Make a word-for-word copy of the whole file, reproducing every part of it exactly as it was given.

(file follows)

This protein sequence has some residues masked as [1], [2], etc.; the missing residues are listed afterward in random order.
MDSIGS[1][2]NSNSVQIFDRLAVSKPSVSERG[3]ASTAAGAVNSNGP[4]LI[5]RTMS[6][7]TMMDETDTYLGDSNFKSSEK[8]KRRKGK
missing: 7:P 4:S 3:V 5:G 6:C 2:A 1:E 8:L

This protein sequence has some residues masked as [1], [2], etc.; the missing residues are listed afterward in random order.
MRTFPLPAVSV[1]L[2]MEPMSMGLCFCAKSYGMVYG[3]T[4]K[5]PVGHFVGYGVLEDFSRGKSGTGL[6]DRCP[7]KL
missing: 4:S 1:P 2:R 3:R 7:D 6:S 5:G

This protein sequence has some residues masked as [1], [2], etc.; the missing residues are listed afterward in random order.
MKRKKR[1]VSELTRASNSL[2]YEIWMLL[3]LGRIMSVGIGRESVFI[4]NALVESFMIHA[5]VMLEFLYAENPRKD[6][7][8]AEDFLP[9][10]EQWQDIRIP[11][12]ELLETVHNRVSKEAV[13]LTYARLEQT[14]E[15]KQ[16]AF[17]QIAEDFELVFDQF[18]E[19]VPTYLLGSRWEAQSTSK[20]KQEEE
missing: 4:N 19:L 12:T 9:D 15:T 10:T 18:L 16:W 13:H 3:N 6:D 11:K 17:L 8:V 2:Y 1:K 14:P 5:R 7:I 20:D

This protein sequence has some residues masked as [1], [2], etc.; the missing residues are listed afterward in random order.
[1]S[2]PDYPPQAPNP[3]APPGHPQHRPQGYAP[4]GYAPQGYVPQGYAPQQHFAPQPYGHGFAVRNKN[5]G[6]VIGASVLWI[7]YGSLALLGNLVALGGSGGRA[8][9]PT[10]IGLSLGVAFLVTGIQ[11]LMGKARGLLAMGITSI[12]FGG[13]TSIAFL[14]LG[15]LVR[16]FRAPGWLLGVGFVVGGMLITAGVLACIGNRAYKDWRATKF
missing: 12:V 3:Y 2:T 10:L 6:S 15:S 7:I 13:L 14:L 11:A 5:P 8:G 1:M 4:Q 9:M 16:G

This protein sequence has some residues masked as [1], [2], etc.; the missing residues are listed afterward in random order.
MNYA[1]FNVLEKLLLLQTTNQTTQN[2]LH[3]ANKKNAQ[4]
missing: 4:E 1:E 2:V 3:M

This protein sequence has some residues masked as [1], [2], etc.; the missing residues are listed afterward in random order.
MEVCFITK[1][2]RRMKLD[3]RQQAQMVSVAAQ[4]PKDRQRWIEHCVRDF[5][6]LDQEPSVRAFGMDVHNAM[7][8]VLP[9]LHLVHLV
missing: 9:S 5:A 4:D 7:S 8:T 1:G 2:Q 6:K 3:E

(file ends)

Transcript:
This protein sequence has some residues masked as [1], [2], etc.; the missing residues are listed afterward in random order.
MDSIGS[1][2]NSNSVQIFDRLAVSKPSVSERG[3]ASTAAGAVNSNGP[4]LI[5]RTMS[6][7]TMMDETDTYLGDSNFKSSEK[8]KRRKGK
missing: 7:P 4:S 3:V 5:G 6:C 2:A 1:E 8:L

This protein sequence has some residues masked as [1], [2], etc.; the missing residues are listed afterward in random order.
MRTFPLPAVSV[1]L[2]MEPMSMGLCFCAKSYGMVYG[3]T[4]K[5]PVGHFVGYGVLEDFSRGKSGTGL[6]DRCP[7]KL
missing: 4:S 1:P 2:R 3:R 7:D 6:S 5:G

This protein sequence has some residues masked as [1], [2], etc.; the missing residues are listed afterward in random order.
MKRKKR[1]VSELTRASNSL[2]YEIWMLL[3]LGRIMSVGIGRESVFI[4]NALVESFMIHA[5]VMLEFLYAENPRKD[6][7][8]AEDFLP[9][10]EQWQDIRIP[11][12]ELLETVHNRVSKEAV[13]LTYARLEQT[14]E[15]KQ[16]AF[17]QIAEDFELVFDQF[18]E[19]VPTYLLGSRWEAQSTSK[20]KQEEE
missing: 4:N 19:L 12:T 9:D 15:T 10:T 18:L 16:W 13:H 3:N 6:D 11:K 17:L 8:V 2:Y 1:K 14:P 5:R 7:I 20:D

This protein sequence has some residues masked as [1], [2], etc.; the missing residues are listed afterward in random order.
[1]S[2]PDYPPQAPNP[3]APPGHPQHRPQGYAP[4]GYAPQGYVPQGYAPQQHFAPQPYGHGFAVRNKN[5]G[6]VIGASVLWI[7]YGSLALLGNLVALGGSGGRA[8][9]PT[10]IGLSLGVAFLVTGIQ[11]LMGKARGLLAMGITSI[12]FGG[13]TSIAFL[14]LG[15]LVR[16]FRAPGWLLGVGFVVGGMLITAGVLACIGNRAYKDWRATKF
missing: 12:V 3:Y 2:T 10:L 6:S 15:S 7:I 13:L 14:L 11:A 5:P 8:G 1:M 4:Q 9:M 16:G

This protein sequence has some residues masked as [1], [2], etc.; the missing residues are listed afterward in random order.
MNYA[1]FNVLEKLLLLQTTNQTTQN[2]LH[3]ANKKNAQ[4]
missing: 4:E 1:E 2:V 3:M

This protein sequence has some residues masked as [1], [2], etc.; the missing residues are listed afterward in random order.
MEVCFITK[1][2]RRMKLD[3]RQQAQMVSVAAQ[4]PKDRQRWIEHCVRDF[5][6]LDQEPSVRAFGMDVHNAM[7][8]VLP[9]LHLVHLV
missing: 9:S 5:A 4:D 7:S 8:T 1:G 2:Q 6:K 3:E